verb (used with object)
- walküre, die,
- wall bars,
- wall box,
- wall brown,
- wall creeper,
- wall fern
- to be defeated in a conflict or competition; yield.
- to fail in business, especially to become bankrupt.
- to be put aside or forgotten.
- to take an extreme and determined position or measure: I'd go to the wall to stop him from resigning.
- beyond the realm of acceptability or reasonableness: The figure you quoted for doing the work is off the wall.
- markedly out of the ordinary; eccentric; bizarre: Some of the clothes in the fashion show were too off the wall for the average customer.
- placed against a wall to be executed by a firing squad.
- in a crucial or critical position, especially one in which defeat or failure seems imminent: Unless sales improve next month, the company will be up against the wall.
Origin of wall
Examples from the Web for wall-like
Perhaps it was the cool water, or it might have been the wall-like formations of stone all about.Captured by the Arabs|James H. Foster
On all the roads we ride daily past wall-like stone cists covered with slabs, on which the formula “Om mani padme hum” is carved.Trans-Himalaya, Vol. 2 (of 2)|Sven Hedin
As the dust-cloud grew thinner the wall-like side of the ruin appeared.Adventures on the Roof of the World|Mrs. Aubrey Le Blond
It was the wall-like butt end of a huge glacier, which looked down on us from an Alpine height which was well up in the blue sky.A Tramp Abroad, Complete|Mark Twain (Samuel Clemens)
Truedale did so, and into the wall-like snow which had been falling all day.The Man Thou Gavest|Harriet T. Comstock
- a vertical construction made of stone, brick, wood, etc, with a length and height much greater than its thickness, used to enclose, divide, or support
- (as modifier)wall hangings Related adjective: mural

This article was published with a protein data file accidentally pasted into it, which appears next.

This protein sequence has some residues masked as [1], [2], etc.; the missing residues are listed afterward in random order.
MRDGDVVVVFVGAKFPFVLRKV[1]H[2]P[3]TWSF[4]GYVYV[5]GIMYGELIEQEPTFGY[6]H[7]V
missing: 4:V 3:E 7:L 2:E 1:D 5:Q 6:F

Word Origin for wall
"to enclose in a wall," late Old English *weallian, from the source of wall (n.). Related: Walled; walling.
Old English weall "rampart" (natural as well as man-made), also "defensive fortification around a city, side of a building, interior partition," an Anglo-Frisian and Saxon borrowing (cf. Old Saxon, Old Frisian, Middle Low German, Middle Dutch wal) from Latin vallum "wall, rampart, row or line of stakes," apparently a collective form of vallus "stake." Swedish vall, Danish val are from Low German.
In this case, English uses one word where many languages have two, e.g. German Mauer "outer wall of a town, fortress, etc.," used also in reference to the former Berlin Wall, and wand "partition wall within a building" (cf. the distinction, not always rigorously kept, in Italian muro/parete, Irish mur/fraig, Lithuanian muras/siena, etc.).
Phrase up the wall "angry, crazy" is from 1951; off the wall "unorthodox, unconventional" is recorded from 1966, American English student slang. Wall-to-wall (adj.) recorded 1953, of carpeting; metaphoric use (usually disparaging) is from 1967.
In addition to the idioms beginning with wall
- walls have ears, the
- back to the wall
- beat one's head against the wall
- between you and me and the lamppost (four walls)
- climb the walls
- drive someone crazy (up the wall)
- fly on the wall
- go to the wall
- handwriting on the wall
- hole in the wall
- off the wall
- run into a stone wall